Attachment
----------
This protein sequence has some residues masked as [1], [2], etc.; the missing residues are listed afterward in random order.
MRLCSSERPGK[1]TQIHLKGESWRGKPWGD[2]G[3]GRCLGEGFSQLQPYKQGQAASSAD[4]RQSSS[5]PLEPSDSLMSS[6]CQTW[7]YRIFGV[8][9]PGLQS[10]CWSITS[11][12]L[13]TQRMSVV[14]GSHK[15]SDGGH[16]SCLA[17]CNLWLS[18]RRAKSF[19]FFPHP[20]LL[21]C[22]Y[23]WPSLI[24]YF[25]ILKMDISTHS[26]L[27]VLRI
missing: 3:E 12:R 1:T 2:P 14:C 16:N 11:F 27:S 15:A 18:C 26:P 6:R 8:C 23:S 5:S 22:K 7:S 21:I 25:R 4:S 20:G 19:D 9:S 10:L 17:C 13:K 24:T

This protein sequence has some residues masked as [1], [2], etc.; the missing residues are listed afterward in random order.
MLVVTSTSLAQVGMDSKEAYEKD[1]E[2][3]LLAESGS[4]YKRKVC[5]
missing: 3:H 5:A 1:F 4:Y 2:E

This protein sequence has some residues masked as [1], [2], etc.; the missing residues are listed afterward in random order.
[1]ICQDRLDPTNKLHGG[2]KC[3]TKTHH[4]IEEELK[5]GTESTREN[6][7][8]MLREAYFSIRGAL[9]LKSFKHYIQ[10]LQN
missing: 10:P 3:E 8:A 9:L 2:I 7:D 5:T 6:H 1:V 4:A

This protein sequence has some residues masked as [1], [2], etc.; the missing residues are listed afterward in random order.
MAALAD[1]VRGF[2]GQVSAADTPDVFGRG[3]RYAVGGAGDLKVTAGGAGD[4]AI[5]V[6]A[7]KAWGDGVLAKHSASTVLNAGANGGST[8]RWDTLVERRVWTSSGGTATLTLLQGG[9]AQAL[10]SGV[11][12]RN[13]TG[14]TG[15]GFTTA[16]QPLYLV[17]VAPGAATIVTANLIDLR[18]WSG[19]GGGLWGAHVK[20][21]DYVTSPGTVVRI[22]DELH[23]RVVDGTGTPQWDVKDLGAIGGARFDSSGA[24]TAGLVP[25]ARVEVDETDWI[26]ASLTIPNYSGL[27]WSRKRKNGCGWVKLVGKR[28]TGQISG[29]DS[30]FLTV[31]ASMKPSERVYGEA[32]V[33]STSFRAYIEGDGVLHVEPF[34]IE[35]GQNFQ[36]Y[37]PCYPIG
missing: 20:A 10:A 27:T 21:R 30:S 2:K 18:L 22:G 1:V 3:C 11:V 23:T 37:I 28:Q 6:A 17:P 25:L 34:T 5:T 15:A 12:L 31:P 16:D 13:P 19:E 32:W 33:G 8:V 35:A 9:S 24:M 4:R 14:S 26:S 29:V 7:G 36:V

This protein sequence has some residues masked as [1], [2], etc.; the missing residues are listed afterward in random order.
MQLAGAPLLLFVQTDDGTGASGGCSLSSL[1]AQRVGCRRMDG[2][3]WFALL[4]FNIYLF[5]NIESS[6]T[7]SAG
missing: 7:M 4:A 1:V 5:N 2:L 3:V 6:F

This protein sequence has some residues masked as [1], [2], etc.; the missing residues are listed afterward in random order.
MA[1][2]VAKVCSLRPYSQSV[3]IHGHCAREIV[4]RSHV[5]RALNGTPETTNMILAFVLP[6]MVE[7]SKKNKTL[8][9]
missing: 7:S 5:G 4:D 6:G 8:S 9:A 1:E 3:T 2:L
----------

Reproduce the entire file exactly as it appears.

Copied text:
This protein sequence has some residues masked as [1], [2], etc.; the missing residues are listed afterward in random order.
MRLCSSERPGK[1]TQIHLKGESWRGKPWGD[2]G[3]GRCLGEGFSQLQPYKQGQAASSAD[4]RQSSS[5]PLEPSDSLMSS[6]CQTW[7]YRIFGV[8][9]PGLQS[10]CWSITS[11][12]L[13]TQRMSVV[14]GSHK[15]SDGGH[16]SCLA[17]CNLWLS[18]RRAKSF[19]FFPHP[20]LL[21]C[22]Y[23]WPSLI[24]YF[25]ILKMDISTHS[26]L[27]VLRI
missing: 3:E 12:R 1:T 2:P 14:C 16:N 11:F 27:S 15:A 18:C 26:P 6:R 8:C 23:S 5:S 22:K 7:S 21:I 25:R 4:S 20:G 19:D 9:S 10:L 17:C 13:K 24:T

This protein sequence has some residues masked as [1], [2], etc.; the missing residues are listed afterward in random order.
MLVVTSTSLAQVGMDSKEAYEKD[1]E[2][3]LLAESGS[4]YKRKVC[5]
missing: 3:H 5:A 1:F 4:Y 2:E

This protein sequence has some residues masked as [1], [2], etc.; the missing residues are listed afterward in random order.
[1]ICQDRLDPTNKLHGG[2]KC[3]TKTHH[4]IEEELK[5]GTESTREN[6][7][8]MLREAYFSIRGAL[9]LKSFKHYIQ[10]LQN
missing: 10:P 3:E 8:A 9:L 2:I 7:D 5:T 6:H 1:V 4:A

This protein sequence has some residues masked as [1], [2], etc.; the missing residues are listed afterward in random order.
MAALAD[1]VRGF[2]GQVSAADTPDVFGRG[3]RYAVGGAGDLKVTAGGAGD[4]AI[5]V[6]A[7]KAWGDGVLAKHSASTVLNAGANGGST[8]RWDTLVERRVWTSSGGTATLTLLQGG[9]AQAL[10]SGV[11][12]RN[13]TG[14]TG[15]GFTTA[16]QPLYLV[17]VAPGAATIVTANLIDLR[18]WSG[19]GGGLWGAHVK[20][21]DYVTSPGTVVRI[22]DELH[23]RVVDGTGTPQWDVKDLGAIGGARFDSSGA[24]TAGLVP[25]ARVEVDETDWI[26]ASLTIPNYSGL[27]WSRKRKNGCGWVKLVGKR[28]TGQISG[29]DS[30]FLTV[31]ASMKPSERVYGEA[32]V[33]STSFRAYIEGDGVLHVEPF[34]IE[35]GQNFQ[36]Y[37]PCYPIG
missing: 20:A 10:A 27:T 21:R 30:S 2:K 18:L 22:G 1:V 3:C 11:V 23:T 37:I 28:Q 6:A 17:P 25:L 34:T 5:T 15:A 12:L 31:P 16:D 13:P 19:E 32:W 33:G 8:V 35:A 9:S 24:M 4:R 14:S 26:S 29:V 7:G 36:V

This protein sequence has some residues masked as [1], [2], etc.; the missing residues are listed afterward in random order.
MQLAGAPLLLFVQTDDGTGASGGCSLSSL[1]AQRVGCRRMDG[2][3]WFALL[4]FNIYLF[5]NIESS[6]T[7]SAG
missing: 7:M 4:A 1:V 5:N 2:L 3:V 6:F

This protein sequence has some residues masked as [1], [2], etc.; the missing residues are listed afterward in random order.
MA[1][2]VAKVCSLRPYSQSV[3]IHGHCAREIV[4]RSHV[5]RALNGTPETTNMILAFVLP[6]MVE[7]SKKNKTL[8][9]
missing: 7:S 5:G 4:D 6:G 8:S 9:A 1:E 3:T 2:L